Update 2: with a report on the demonstration in Luxemburger Wort, which in contrast to our earlier experiences of Luxembourg media, was quite balanced.
Update1 : with a photo (below) of today’s protest in Luxembourg. Some 50-60 people are reckoned to have attended, a good turnout in tiny, financially captured Luxembourg.
The Dodgy Duchy of Luxembourg, like many small secrecy jurisdictions, can be a nasty place to protest against offshore finance. The sector has its tentacles in the courts, in government: everywhere. The media there is, in our experience, all but captured too, so Luxembourg’s citizenry has a poor record in terms of questioning or challenging the corrupt status quo. To oppose offshore finance can be to risk social censure or — in the case of Antoine Deltour, Edouard Perrin, Dénis Robert, and a number of other whistleblowers — a vicious, personalised attack from the offshore establishment, often led by the Big Four accounting firms such as PWC, which effectively write relevant parts of the Luxembourg legislation. It is a haven for hire.
But today we are proud and delighted to publicise a demonstration in Luxembourg at 1pm today against the offshore financial model, by the Global Alliance for Tax Justice (GATJ). This comes on the occasion of a visit to Luxembourg today by the European Commission’s special “Taxe” committee to probe multinational tax abuses it has been hosting: a visit triggered by the ghastly “Luxleaks” affair. (Read details about and documents from this probe here.)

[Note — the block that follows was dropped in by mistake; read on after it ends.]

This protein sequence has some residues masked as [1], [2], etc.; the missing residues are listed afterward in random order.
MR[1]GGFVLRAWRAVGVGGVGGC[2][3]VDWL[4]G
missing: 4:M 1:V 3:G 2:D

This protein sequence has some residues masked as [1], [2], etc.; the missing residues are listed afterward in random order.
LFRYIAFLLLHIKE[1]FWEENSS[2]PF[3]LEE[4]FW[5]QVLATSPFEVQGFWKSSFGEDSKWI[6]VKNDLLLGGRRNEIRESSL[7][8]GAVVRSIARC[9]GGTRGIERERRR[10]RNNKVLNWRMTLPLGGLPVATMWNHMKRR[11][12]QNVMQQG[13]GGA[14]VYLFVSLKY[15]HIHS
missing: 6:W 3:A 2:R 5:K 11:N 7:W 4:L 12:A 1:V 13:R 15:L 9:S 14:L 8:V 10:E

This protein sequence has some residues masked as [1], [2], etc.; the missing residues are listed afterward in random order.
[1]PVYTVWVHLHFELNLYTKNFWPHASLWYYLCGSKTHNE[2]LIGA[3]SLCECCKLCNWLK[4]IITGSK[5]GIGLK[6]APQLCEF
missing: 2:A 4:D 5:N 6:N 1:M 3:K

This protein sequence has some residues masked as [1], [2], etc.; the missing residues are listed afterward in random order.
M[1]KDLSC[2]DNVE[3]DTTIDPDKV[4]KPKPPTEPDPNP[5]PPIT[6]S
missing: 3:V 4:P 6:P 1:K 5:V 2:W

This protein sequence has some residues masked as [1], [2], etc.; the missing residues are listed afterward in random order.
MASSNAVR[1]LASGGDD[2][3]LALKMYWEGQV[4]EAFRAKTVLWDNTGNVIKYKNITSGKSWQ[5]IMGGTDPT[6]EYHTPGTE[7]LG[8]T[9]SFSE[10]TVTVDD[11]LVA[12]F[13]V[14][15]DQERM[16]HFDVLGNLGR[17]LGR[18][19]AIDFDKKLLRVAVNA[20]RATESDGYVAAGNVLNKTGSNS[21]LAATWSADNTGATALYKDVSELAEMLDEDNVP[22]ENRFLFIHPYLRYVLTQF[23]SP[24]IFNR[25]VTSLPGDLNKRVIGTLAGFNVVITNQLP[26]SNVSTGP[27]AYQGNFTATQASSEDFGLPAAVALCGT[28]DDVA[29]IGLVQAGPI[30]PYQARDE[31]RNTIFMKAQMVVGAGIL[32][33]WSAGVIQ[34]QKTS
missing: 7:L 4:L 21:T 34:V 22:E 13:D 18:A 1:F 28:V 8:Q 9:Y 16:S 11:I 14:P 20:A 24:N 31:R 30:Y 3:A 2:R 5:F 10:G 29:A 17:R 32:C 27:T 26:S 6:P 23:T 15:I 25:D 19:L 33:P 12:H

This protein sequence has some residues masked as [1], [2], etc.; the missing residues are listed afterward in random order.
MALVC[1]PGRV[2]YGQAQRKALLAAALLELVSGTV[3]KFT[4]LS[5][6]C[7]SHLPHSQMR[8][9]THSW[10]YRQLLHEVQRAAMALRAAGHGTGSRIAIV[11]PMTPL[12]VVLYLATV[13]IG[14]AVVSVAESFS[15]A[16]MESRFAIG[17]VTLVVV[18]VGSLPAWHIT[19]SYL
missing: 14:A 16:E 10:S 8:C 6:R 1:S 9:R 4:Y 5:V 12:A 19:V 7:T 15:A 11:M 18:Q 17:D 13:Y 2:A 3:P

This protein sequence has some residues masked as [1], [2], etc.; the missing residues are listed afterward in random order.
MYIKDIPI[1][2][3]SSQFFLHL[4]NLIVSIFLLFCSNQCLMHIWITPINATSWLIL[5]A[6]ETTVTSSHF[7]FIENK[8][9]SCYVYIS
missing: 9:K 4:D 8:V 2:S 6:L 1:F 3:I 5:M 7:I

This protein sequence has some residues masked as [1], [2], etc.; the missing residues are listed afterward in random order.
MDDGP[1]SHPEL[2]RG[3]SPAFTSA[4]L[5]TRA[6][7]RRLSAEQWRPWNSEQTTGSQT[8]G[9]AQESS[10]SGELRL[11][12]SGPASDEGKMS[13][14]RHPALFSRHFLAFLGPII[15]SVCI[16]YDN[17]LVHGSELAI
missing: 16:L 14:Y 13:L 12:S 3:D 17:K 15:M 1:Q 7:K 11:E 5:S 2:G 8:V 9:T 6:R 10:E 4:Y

This probe is a general test of Jean-Claude Juncker: the architect of tax haven Luxembourg, now president of the European Commission.
GATJ already demonstrated about this in Copenhagen. Please offer your support to the organisers, who we expect won’t have an easy time of it. And if you’re in Luxembourg, please do come along. We hope the mainstream Luxembourg media will give this demonstration fair and balanced coverage, instead of the usual response which tends to involve painting any criticism of the offshore financial sector as an attack on Luxembourg.
In the meantime, they might like to read this article by the Consortium of Investigative Journalists, entitled Edouard Perrin Charges Cast Doubt on Luxembourg’s Press Freedom.
And they might like to ponder the fact that Luxembourg was ranked #2 in our 2013 Financial Secrecy Index. (Another FSI ranking will emerge late this year, complete with a new set of nasties to report.)